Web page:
[Wittrs] Re: Further Thoughts on Dennett, Searle and the Conundrum of Dualism

  • From: "SWM" <SWMirsky@xxxxxxx>
  • To: wittrsamr@xxxxxxxxxxxxx
  • Date: Mon, 29 Mar 2010 21:10:54 -0000

--- In Wittrs@xxxxxxxxxxxxxxx, Gordon Swobe <wittrsamr@...> wrote:

> The idea of "rote responses" comes from your imagination.

You mean the CR is doing more than a "rote response"? What do you think it is 
doing then if it doesn't understand the information it is processing? What do 
you think the man qua CPU is doing when he matches one squiggle to a squoggle 
according to a set of rules that any computer could do without knowing it is 
doing anything at all???

> The man has *full cognitive capacity* while he implements the syntactic 
> program(s). He uses his full capacities in an attempt to understand the 
> symbols both in English and in Chinese.

His cognitive capacity is irrelevant except insofar as it allows him to act 
like a mindless machine.

> He succeeds in English, (proving beyond any doubt that he does not exist 
> merely as a cog in the machinery implementing rote responses, as in your 
> bogus theory).

No one denies he succeeds in following his English instructions nor do they 
have to be in English nor does he have to be following them in English. He 
could be an Urdu man following Urdu instructions, after all!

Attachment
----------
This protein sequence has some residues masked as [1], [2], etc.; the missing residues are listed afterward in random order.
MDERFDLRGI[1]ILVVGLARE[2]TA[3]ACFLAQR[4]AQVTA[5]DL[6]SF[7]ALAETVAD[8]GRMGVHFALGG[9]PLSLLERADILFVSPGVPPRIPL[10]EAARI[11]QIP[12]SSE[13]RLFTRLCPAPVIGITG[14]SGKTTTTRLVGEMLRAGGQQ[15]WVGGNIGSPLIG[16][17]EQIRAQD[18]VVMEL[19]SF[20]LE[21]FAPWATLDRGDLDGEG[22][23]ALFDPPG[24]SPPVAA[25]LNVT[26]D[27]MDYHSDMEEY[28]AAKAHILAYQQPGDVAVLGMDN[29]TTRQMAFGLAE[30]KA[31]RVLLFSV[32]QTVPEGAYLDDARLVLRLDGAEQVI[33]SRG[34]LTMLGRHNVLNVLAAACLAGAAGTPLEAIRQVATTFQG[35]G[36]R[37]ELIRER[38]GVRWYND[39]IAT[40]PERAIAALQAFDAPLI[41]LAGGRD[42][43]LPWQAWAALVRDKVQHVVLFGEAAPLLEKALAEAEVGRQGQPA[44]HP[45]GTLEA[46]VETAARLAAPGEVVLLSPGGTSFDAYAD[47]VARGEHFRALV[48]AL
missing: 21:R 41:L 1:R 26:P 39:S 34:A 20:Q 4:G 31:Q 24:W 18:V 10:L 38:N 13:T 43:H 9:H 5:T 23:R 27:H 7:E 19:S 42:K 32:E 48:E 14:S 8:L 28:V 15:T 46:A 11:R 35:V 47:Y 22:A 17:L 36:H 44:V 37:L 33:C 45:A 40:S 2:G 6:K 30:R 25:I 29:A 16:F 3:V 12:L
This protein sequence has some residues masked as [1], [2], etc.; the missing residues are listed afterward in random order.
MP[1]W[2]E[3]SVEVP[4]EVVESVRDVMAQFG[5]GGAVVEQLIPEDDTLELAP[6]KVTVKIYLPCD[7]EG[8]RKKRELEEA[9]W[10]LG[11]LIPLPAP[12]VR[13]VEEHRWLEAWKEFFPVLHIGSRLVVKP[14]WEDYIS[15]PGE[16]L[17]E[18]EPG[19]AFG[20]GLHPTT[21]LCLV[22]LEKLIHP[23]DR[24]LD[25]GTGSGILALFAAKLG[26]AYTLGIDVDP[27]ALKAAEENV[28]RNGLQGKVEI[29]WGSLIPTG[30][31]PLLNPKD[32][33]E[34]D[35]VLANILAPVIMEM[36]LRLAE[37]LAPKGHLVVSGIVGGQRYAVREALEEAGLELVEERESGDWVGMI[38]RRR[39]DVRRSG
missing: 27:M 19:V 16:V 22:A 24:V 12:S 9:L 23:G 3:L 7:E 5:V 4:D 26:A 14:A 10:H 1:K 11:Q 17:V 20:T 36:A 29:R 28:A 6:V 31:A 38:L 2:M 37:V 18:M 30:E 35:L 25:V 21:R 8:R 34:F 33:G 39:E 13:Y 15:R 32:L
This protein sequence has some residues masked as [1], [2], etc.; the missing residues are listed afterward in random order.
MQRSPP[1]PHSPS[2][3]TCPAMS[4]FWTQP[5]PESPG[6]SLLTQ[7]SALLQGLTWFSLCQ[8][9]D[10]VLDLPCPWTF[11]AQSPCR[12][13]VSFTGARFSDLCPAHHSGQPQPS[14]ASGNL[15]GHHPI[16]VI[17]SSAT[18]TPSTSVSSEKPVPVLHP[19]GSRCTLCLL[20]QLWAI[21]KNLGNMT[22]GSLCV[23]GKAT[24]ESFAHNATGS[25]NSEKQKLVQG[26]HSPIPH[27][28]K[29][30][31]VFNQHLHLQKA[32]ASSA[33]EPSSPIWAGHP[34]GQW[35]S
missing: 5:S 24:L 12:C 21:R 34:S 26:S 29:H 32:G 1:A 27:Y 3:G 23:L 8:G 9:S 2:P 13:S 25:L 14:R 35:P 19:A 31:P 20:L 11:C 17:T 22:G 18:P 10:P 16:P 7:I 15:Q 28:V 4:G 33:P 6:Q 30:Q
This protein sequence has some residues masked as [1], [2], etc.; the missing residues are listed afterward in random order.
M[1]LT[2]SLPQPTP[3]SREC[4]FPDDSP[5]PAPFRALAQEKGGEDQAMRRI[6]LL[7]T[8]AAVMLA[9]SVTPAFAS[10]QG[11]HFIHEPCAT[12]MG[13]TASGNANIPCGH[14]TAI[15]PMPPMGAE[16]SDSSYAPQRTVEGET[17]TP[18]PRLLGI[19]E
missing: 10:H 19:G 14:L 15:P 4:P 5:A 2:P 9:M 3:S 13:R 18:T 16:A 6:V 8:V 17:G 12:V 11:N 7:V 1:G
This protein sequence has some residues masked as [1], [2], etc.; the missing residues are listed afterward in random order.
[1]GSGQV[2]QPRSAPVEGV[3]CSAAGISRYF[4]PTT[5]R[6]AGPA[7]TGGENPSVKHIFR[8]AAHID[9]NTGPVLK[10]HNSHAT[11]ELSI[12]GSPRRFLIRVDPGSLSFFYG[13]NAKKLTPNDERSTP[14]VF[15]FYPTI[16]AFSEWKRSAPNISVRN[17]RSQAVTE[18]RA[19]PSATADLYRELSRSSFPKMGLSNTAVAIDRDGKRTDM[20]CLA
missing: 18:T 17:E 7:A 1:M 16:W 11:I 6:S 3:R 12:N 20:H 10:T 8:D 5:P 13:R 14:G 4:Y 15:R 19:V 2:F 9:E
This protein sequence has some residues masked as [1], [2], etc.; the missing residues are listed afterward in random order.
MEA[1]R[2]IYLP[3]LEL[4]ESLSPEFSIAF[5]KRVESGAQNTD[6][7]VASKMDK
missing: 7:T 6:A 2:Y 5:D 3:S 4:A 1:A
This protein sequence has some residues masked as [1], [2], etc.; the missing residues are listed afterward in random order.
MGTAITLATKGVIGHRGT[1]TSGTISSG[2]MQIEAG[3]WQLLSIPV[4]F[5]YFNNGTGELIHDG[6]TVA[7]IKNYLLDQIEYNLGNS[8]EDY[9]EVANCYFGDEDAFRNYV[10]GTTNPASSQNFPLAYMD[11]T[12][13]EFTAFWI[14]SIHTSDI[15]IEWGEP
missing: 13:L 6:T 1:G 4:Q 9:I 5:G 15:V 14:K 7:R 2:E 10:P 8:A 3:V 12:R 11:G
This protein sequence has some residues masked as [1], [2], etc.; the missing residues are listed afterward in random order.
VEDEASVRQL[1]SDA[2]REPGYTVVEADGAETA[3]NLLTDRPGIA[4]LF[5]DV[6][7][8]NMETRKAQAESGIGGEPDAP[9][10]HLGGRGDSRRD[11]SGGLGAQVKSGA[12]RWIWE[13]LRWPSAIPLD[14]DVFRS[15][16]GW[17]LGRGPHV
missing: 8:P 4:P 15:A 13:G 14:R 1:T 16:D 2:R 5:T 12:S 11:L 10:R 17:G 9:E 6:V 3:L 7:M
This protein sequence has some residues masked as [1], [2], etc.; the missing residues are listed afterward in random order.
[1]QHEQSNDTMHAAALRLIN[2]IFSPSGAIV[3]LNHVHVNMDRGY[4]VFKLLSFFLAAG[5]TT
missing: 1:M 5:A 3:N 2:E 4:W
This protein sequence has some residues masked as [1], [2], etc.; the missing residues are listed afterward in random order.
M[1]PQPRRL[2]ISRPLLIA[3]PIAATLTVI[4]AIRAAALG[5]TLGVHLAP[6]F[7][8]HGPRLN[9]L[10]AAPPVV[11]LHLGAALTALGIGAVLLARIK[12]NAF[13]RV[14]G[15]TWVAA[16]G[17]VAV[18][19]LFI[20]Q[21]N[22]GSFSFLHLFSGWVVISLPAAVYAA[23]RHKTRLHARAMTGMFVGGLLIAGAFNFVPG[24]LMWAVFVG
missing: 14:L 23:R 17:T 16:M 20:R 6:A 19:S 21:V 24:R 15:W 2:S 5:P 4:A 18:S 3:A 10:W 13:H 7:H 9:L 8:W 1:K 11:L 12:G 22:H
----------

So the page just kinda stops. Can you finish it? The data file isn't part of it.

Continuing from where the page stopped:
But the issue is that he doesn't understand the Chinese symbols he is 
responding to, even if it looks to an outside observer that he does (the Turing 
Test). The rules he is following are designed to make it look like he 
understands as a cleverly programmed computer might appear to understand.

comprehension of the symbols to do what it does and neither does the man. The 
man is thus a proxy for the machine. The fact that there is a contrast between 
what he can understand and what he can't is the point. What he can't involves 
the rote responding, the mechanical following of rules, etc.

Of course THAT is NOT what we think understanding consists of and the 
conclusions we are asked to draw based on the CRA hinge on that fact.

> But he fails to understand the symbols in Chinese.

Right. He is missing whatever it is that constitutes understanding. Now what do 
you think that might be? On this latter question pivots all the rest!

> Conclusion: If one wants to understand Chinese, one must do something besides 
> manipulate Chinese symbols according to rules of syntax. In other words, 
> syntax by itself is neither constitutive of nor sufficient for semantics. 
> A3=true. End of thought experiment.
> -gts

Another foot stamp, I see. Well, now we know and can agree that something more 
than mechanical symbol manipulation (which you decline to allow to be called 
"rote responding" -- so another term will just have to do, I suppose) is 
required to happen to give us understanding.

You want to say that, since all the processes of the CR can ONLY be such 
mechanical symbol manipulation, your case is proved.

But that is the mistake because here you have rejected the description of what